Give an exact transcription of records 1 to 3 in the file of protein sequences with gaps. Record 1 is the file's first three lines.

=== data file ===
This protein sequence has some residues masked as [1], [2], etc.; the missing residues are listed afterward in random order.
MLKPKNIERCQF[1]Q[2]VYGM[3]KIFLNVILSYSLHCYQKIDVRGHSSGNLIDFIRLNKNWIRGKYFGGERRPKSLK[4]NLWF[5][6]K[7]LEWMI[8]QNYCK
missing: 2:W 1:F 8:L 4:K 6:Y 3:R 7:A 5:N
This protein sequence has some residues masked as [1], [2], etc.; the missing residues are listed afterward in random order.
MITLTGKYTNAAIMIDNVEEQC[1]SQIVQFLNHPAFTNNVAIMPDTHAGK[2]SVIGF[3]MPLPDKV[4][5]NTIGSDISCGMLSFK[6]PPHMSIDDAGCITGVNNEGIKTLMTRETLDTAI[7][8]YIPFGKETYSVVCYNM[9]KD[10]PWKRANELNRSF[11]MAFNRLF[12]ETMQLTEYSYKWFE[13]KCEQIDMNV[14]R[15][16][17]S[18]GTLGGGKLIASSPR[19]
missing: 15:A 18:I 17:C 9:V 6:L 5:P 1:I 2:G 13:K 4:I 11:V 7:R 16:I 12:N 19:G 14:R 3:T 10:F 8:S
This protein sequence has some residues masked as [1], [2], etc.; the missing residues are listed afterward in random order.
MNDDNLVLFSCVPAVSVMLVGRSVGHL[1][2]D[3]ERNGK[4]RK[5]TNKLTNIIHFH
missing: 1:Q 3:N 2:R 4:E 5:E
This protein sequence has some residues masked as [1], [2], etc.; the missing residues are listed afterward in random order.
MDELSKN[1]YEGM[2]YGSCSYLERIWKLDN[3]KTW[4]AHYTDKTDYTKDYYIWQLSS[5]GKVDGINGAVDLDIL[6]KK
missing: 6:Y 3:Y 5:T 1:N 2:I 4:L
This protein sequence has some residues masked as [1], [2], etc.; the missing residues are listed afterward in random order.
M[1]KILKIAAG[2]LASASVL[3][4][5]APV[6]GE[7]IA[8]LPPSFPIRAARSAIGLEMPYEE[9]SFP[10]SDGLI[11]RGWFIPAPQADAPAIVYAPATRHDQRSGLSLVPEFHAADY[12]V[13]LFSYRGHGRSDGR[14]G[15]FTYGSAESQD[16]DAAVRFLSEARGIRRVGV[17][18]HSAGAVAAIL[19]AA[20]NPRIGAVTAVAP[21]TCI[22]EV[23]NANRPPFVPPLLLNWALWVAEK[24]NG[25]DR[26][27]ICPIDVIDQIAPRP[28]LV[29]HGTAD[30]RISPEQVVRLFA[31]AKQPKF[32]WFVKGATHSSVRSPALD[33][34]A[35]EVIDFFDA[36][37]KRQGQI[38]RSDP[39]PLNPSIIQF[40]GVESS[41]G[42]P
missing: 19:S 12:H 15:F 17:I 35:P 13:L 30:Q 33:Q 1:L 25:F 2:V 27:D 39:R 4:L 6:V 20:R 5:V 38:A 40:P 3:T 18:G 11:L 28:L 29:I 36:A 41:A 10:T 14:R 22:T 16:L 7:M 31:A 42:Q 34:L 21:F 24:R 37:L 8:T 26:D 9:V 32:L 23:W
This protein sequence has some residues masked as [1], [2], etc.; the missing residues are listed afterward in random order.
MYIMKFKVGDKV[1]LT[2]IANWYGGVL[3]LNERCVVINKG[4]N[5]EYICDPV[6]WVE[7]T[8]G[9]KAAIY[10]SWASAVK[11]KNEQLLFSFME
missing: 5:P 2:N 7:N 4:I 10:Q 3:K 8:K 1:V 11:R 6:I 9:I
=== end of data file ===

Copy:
This protein sequence has some residues masked as [1], [2], etc.; the missing residues are listed afterward in random order.
MLKPKNIERCQF[1]Q[2]VYGM[3]KIFLNVILSYSLHCYQKIDVRGHSSGNLIDFIRLNKNWIRGKYFGGERRPKSLK[4]NLWF[5][6]K[7]LEWMI[8]QNYCK
missing: 2:W 1:F 8:L 4:K 6:Y 3:R 7:A 5:N
This protein sequence has some residues masked as [1], [2], etc.; the missing residues are listed afterward in random order.
MITLTGKYTNAAIMIDNVEEQC[1]SQIVQFLNHPAFTNNVAIMPDTHAGK[2]SVIGF[3]MPLPDKV[4][5]NTIGSDISCGMLSFK[6]PPHMSIDDAGCITGVNNEGIKTLMTRETLDTAI[7][8]YIPFGKETYSVVCYNM[9]KD[10]PWKRANELNRSF[11]MAFNRLF[12]ETMQLTEYSYKWFE[13]KCEQIDMNV[14]R[15][16][17]S[18]GTLGGGKLIASSPR[19]
missing: 15:A 18:I 17:C 9:V 6:L 5:P 1:I 2:G 13:K 4:I 11:V 7:R 16:I 12:N 19:G 14:R 3:T 10:F 8:S
This protein sequence has some residues masked as [1], [2], etc.; the missing residues are listed afterward in random order.
MNDDNLVLFSCVPAVSVMLVGRSVGHL[1][2]D[3]ERNGK[4]RK[5]TNKLTNIIHFH
missing: 1:Q 3:N 2:R 4:E 5:E